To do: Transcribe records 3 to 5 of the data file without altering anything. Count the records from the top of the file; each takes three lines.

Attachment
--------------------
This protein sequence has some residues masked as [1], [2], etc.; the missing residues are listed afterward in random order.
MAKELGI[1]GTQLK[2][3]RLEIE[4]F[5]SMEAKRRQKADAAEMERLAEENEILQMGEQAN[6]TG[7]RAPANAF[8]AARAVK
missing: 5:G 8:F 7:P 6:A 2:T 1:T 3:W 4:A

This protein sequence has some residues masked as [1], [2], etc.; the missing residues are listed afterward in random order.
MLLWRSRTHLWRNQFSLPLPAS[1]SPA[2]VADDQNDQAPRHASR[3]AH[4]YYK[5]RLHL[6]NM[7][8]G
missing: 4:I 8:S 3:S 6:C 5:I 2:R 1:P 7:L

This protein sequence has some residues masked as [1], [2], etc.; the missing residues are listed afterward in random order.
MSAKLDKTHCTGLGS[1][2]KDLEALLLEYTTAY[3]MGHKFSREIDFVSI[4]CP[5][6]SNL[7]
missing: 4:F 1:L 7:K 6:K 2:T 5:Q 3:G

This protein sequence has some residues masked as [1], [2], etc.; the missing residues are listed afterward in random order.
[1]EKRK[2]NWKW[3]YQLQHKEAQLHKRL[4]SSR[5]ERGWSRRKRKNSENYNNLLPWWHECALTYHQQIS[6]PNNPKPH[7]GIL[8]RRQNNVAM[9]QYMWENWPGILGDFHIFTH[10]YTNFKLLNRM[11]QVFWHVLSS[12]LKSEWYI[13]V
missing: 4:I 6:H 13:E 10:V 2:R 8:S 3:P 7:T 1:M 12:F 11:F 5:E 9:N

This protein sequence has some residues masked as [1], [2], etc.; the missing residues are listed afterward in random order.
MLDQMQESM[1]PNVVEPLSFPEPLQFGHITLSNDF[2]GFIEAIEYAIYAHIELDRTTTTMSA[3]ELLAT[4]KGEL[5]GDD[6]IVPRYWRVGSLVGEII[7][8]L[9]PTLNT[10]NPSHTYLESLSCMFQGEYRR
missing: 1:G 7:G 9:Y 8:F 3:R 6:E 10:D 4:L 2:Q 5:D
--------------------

This protein sequence has some residues masked as [1], [2], etc.; the missing residues are listed afterward in random order.
MSAKLDKTHCTGLGS[1][2]KDLEALLLEYTTAY[3]MGHKFSREIDFVSI[4]CP[5][6]SNL[7]
missing: 4:F 1:L 7:K 6:K 2:T 5:Q 3:G

This protein sequence has some residues masked as [1], [2], etc.; the missing residues are listed afterward in random order.
[1]EKRK[2]NWKW[3]YQLQHKEAQLHKRL[4]SSR[5]ERGWSRRKRKNSENYNNLLPWWHECALTYHQQIS[6]PNNPKPH[7]GIL[8]RRQNNVAM[9]QYMWENWPGILGDFHIFTH[10]YTNFKLLNRM[11]QVFWHVLSS[12]LKSEWYI[13]V
missing: 4:I 6:H 13:E 10:V 2:R 8:S 3:P 7:T 1:M 12:F 11:F 5:E 9:N

This protein sequence has some residues masked as [1], [2], etc.; the missing residues are listed afterward in random order.
MLDQMQESM[1]PNVVEPLSFPEPLQFGHITLSNDF[2]GFIEAIEYAIYAHIELDRTTTTMSA[3]ELLAT[4]KGEL[5]GDD[6]IVPRYWRVGSLVGEII[7][8]L[9]PTLNT[10]NPSHTYLESLSCMFQGEYRR
missing: 1:G 7:G 9:Y 8:F 3:R 6:E 10:D 4:L 2:Q 5:D